The Theory of Everything is a serviceable film, wanly directed but well acted, that turns out to be a somewhat complicated romance, since the main couple don’t stay together.
The story of Stephen Hawking and his marriage to Jane Hawking, the film is basically a disease-of-the-week movie on steroids. It has the look and feel of big-budget Oscar bait, but is also curiously limp and, since the truth didn’t comply with the Hollywood ending, it leaves one feeling strangely unsatisfied.
At Cambridge in 1963, Hawking was a gangly doctoral student in physics. Jane was studying French and Spanish. At a party they share a glance across a crowded room. They end up falling in love, but Hawking has some troubling difficulty with his motor skills.
He is diagnosed with ALS and given two years to live. He decides to play the martyr and pushes her away, but she is determined and they marry. As his body deteriorates, his mind is intact, and he develops a theory about the beginning of the universe. The couple has children, but Jane is put under a strain as Hawking refuses outside help.
Eventually she meets a church choir director, who becomes a great friend to the family, but he and Jane develop feelings for each other. That works out okay, it turns out, because when Hawking does decide to hire a nurse, they end up falling for each other.
All of this is told in a kind of stiff-upper-lip Britishness. In a way, it’s about two romances, as we go through the ups and downs of Jane’s relationship with Hawking and then with the choir director, without feeling bad about anyone else. I will say that the nurse, whom Hawking ended up marrying (although the closing credits don’t tell us so) does get the worst of it. Perhaps that’s because the film was based on Jane’s memoir.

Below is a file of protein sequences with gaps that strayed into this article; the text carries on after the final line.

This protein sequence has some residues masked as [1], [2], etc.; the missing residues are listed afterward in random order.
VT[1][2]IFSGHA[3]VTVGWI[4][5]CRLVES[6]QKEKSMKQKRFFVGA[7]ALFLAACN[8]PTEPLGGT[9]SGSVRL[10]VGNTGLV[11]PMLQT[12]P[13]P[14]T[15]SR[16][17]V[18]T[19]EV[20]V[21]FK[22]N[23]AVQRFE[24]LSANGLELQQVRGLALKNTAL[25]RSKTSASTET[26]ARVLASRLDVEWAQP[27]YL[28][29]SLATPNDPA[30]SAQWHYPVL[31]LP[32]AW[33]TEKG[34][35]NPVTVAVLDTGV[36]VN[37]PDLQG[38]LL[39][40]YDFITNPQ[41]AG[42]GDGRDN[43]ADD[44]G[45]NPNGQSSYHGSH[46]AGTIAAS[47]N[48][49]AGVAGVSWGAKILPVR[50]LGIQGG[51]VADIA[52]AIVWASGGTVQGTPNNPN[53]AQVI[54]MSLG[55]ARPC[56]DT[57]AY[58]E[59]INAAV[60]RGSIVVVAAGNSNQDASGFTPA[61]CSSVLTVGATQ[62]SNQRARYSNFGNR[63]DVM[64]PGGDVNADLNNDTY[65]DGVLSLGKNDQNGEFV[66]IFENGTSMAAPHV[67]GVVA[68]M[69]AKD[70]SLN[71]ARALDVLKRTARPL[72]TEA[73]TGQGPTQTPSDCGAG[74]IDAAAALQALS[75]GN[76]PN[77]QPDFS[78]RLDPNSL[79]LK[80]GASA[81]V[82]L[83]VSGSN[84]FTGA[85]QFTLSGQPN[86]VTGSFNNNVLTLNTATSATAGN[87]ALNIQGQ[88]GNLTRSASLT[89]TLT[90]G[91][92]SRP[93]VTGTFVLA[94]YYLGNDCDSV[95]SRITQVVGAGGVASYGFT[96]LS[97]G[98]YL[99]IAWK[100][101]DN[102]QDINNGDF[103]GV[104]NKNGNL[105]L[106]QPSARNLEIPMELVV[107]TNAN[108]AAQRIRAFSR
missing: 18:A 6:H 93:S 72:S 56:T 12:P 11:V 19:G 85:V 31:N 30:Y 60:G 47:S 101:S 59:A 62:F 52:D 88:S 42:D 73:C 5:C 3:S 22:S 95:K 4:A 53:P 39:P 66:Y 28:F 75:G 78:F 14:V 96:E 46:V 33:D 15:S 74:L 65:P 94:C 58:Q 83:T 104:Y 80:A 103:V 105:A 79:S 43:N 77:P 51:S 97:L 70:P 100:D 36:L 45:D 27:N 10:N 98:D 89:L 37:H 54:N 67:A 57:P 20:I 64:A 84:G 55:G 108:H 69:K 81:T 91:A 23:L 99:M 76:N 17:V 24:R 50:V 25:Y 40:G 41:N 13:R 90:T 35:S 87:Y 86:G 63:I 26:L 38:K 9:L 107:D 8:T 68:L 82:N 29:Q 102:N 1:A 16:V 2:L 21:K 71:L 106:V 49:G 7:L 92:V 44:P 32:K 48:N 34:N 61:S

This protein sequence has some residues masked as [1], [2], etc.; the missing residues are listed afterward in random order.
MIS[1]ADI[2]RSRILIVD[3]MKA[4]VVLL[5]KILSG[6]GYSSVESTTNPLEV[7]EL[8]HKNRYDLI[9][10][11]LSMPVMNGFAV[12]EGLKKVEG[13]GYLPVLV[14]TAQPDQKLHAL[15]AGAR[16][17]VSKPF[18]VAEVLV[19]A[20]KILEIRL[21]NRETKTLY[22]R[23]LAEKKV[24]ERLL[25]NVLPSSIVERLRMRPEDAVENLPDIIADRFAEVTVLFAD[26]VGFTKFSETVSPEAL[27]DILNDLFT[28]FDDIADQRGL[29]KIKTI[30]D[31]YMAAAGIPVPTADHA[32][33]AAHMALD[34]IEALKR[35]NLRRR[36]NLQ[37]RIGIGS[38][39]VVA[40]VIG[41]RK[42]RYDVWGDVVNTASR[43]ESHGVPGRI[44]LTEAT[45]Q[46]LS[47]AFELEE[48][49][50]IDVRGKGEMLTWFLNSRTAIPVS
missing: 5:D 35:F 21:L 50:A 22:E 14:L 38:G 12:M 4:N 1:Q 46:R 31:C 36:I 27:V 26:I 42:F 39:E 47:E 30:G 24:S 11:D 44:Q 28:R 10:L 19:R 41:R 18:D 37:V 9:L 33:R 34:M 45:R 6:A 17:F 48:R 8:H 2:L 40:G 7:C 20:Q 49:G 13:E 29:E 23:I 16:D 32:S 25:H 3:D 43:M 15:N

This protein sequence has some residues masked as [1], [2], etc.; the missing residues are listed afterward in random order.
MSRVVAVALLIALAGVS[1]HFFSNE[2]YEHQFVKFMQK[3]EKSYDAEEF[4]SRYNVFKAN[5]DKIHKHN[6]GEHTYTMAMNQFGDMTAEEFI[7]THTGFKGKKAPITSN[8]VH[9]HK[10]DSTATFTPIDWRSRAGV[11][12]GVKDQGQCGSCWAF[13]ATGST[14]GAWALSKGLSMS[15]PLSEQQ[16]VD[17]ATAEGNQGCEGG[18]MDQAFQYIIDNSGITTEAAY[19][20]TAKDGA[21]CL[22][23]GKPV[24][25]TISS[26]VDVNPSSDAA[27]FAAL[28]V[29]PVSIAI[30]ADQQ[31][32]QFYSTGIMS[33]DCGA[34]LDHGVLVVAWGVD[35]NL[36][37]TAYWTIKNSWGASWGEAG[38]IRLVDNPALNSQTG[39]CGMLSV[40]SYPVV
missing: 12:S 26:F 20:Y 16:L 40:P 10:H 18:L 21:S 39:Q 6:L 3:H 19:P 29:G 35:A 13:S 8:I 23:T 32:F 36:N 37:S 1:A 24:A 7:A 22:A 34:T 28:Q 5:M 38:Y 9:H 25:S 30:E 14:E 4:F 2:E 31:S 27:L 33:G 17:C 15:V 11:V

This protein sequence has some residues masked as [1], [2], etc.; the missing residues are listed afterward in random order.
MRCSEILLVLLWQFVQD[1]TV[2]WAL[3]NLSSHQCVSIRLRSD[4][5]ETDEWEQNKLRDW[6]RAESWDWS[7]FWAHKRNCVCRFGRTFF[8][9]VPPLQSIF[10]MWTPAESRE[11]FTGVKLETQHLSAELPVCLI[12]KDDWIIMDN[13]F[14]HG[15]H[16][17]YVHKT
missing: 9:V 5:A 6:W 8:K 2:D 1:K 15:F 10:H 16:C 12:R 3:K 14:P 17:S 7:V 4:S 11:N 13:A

The highlight of the film is Eddie Redmayne’s performance as Hawking. He gets two big pieces of acting candy–celebrity impersonation and a debilitating disease–but doesn’t pander. In the early scenes he has Hawking’s shaggy dog mannerisms down, even his head tilt, which is how we envision him now, folded into this wheelchair. But in the later stages, when his movement is severely restricted, Redmayne still manages to enthrall. I was particularly impressed by a scene in which his nurse takes in his mail and finds a copy of Penthouse. His expression of both embarrassment and amusement is brilliant acting.
As Jane, Felicity Jones dominates the film. It’s a solid performance, without scenery chewing. I see her name on everyone’s list for an Oscar nomination, and in a way that’s pleasing, because she doesn’t have the big scene that that usually requires. Much of her acting is internal.
The director is Jan Marsh, and I found the work to be haphazard at times, with some strange edits. At times the film seems to have gotten away from Marsh, who simply relies on the lovely cinematography and music to tell the story, rather than the script.
I liked The Theory of Everything, but just barely. It wants to be a romance and a film about a great scientist, but ends up doing neither. For Hawking’s work one should watch Errol Morris’ A Brief History of Time, based on the best-selling book that made Hawking world-famous. As for the romance, it may be more honest than most, given that it ends in divorce, but there’s something of a betrayal about that. My girlfriend asked me, “Are they still together?” while we were watching and I had to tell her they weren’t, which kind of took some air out of her. She did cry at the end, though.
My grade for The Theory of Everything: B-.